Q: What is the providers role to adopt these new entrants?
Prabha: The fundamental role of a provider as the care planner does not change with the arrival of the new entrants. Physicians primarily follow a "do no harm" guideline and adhere to evidence-based protocols to formulate the best care actions for their patients. Physicians not trained in newer tech will not trust or use it in their decision-making process. The current provider core education and medical training is limited in familiarizing providers to emerging digital technologies (e.g., AI, ML, RPA, advanced analytics) that startups bring to health care.
The tools, technology, and analytics the new entrants bring to the equation can equip the providers in formulating better individualized patient care plans after analyzing alternatives based on more comprehensive data-based decision insights. We need the providers to use these enablers to inform their care actions - (e.g., ordering fewer duplicate diagnostics, avoiding an unneeded test or treatment, prescribing an alternate treatment).
Over time, as providers get comfortable with new tech enablers the adoption and use rates will increase. For this, providers need to learn new tools and their trade associations can lean in here to educate and support introduction and adoption of new and emerging technology so they can understand what and how these non-traditional entrants can support the clinical work and not see them as threats. Providers are used to learning best practices they just need to trust best practices that come from the non-traditional player.
Zain: Physicians need to teach physicians about technology beyond telehealth, teach them new business models. Physicians need to be thinking more about partnerships and must get out of the mindset that the way the system worked in the past will not evolve.
For example, Everly Health offers at-home lab testing kits and education for self-collected lab testing. But some providers will not accept these results should a patient provide them because the provider did not order the test or was not done by their lab, we need to change this mindset. In the end it will be much better if the patient is involved and feels that they are a partner with their provider.
Q: Can non-traditional organizations partner with incumbent health systems?
Zain: These non-traditional organizations need the expertise of the health systems. Integrated delivery, with health plans can start to think about partnering with gym memberships (like they are with discount to memberships) but will have a tighter relationship with the providers particularly primary care providers. I.e., can you set up a telehealth solution at the gym to create a crossover to the fitness space.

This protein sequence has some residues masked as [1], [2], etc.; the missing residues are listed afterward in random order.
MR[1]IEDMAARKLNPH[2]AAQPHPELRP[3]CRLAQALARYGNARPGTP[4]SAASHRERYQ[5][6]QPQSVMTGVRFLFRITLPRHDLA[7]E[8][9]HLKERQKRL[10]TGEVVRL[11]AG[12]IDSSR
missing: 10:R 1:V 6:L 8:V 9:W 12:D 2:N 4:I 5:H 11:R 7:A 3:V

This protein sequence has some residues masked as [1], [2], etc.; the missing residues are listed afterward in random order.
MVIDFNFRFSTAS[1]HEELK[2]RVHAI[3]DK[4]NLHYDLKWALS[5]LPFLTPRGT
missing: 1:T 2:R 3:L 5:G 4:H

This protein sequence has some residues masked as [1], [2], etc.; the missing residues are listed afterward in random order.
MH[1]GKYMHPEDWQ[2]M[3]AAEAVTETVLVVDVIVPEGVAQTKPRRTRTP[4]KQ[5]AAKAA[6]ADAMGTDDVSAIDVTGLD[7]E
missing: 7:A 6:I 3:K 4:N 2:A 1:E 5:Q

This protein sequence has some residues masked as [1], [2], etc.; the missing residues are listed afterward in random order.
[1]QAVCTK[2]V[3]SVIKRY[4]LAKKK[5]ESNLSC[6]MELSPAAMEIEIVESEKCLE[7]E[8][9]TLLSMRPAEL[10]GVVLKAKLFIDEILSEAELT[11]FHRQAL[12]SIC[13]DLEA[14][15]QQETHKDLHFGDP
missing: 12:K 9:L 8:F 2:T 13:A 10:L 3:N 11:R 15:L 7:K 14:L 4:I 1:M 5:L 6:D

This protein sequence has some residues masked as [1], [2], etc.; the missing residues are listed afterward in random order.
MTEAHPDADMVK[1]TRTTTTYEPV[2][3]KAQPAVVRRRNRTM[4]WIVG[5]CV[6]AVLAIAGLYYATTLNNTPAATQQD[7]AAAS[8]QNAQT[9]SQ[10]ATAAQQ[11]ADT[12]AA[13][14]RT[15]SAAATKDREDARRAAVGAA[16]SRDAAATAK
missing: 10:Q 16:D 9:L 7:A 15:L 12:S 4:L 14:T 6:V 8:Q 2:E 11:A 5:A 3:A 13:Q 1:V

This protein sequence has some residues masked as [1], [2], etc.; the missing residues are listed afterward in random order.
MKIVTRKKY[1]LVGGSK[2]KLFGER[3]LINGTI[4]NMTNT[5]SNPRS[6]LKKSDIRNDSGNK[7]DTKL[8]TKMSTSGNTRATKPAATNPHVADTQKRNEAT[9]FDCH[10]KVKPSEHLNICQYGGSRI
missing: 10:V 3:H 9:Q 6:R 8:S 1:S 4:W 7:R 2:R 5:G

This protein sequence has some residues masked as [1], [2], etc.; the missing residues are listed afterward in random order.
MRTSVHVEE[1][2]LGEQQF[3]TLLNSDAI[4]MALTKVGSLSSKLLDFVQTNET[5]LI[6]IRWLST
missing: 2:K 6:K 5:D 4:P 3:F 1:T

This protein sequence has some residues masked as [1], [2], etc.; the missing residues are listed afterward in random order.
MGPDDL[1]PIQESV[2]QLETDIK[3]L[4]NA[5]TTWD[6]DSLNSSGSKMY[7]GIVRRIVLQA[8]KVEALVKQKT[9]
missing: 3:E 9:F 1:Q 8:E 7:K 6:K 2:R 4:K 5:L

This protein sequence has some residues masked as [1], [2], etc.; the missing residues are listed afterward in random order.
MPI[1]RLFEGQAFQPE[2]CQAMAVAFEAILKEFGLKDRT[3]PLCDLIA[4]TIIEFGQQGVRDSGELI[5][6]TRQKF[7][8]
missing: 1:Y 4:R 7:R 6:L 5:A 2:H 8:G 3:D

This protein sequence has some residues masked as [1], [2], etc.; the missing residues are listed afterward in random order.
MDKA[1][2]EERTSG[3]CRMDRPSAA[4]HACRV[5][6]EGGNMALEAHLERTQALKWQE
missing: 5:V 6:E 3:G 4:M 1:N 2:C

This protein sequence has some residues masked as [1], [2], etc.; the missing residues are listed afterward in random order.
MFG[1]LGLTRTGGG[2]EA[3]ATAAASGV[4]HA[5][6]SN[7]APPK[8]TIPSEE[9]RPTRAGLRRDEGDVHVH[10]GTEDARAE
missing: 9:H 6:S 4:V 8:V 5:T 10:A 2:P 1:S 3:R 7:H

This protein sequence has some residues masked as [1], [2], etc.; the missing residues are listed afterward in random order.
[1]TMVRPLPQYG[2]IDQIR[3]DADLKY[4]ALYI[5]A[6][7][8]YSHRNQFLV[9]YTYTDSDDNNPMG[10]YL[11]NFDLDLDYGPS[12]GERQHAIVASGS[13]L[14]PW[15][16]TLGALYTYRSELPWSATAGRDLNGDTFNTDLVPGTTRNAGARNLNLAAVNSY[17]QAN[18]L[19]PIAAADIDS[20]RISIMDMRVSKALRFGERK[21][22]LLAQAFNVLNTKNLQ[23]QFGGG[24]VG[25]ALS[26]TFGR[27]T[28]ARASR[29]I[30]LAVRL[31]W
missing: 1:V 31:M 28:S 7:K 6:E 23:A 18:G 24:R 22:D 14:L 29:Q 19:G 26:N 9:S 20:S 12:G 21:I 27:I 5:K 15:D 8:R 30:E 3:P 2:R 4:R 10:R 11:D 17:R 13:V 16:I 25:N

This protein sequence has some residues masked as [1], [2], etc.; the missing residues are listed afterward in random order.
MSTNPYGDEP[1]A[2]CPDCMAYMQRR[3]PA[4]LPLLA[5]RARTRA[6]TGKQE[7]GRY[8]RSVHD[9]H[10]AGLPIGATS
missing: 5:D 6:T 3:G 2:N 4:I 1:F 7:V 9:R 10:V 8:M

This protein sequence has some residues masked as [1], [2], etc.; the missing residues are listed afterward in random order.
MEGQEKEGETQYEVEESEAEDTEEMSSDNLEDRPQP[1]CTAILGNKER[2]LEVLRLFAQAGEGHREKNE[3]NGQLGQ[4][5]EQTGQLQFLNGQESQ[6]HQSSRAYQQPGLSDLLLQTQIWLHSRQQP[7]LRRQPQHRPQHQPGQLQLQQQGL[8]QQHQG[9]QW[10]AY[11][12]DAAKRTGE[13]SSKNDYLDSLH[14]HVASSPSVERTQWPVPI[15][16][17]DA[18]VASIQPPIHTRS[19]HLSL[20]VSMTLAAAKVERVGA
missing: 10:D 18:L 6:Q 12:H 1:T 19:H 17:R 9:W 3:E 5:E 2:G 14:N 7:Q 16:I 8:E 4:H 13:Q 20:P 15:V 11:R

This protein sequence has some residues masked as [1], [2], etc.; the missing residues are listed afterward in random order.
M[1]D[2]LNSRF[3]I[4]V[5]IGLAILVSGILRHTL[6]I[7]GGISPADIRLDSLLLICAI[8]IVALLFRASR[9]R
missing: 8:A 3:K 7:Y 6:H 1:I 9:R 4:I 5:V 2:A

Prabha: Yes, they absolutely can – knowing your role is the key. It's going to be important for a health system to thoughtfully decide what health issues they will own, which space are they going to play in, and who they need to partner with, building the right ecosystem. Do what you do best and partner with other stakeholders that have the expertise in what they excel at doing like some of the big tech firms known for single-minded consumer-focus or big-data and analytics around disease burden and risk prediction for populations or taking it all to the cloud.
Health care providers will need to rethink their partnership paradigms and business models to capitalize on these new capabilities. Your goal is to investigate how emerging digital tools will allow providers to move care "upstream" by influencing the thought, activity, and consumption habits of health consumers.
Q: In your opinion what does this look like in 5-10 years?
Zain: I think we will see more connected care that is better integrated into population health. For example, the lululemon mirror gets acquired by a company more on the medical side. Or some sort of technology that becomes the aggregator and navigator. Like hotel and flight bookings that will connect you to a provider. We see this happening now with Amazon Prime and PillPack a technology platform that manages the consumer and consumer navigation then partners with hospital and providers and navigates to the health system.
Prabha: We are going to see a clarification of roles between the health care experts and the navigators. It's imperative that stakeholders deliberately clarify their roles and find their niche in the new health care ecosystem. Today it's not clear who plays in what space and everyone wants to be everything to everyone.
If this continues as our approach, we will fail. I do believe in the future it will be clearer and traditional health care organizations and non-traditional new entrants can all win. This will benefit all stakeholders but most importantly the patient, the provider, the consumer, and the community. Health systems must stick to what they do best and partner for the rest.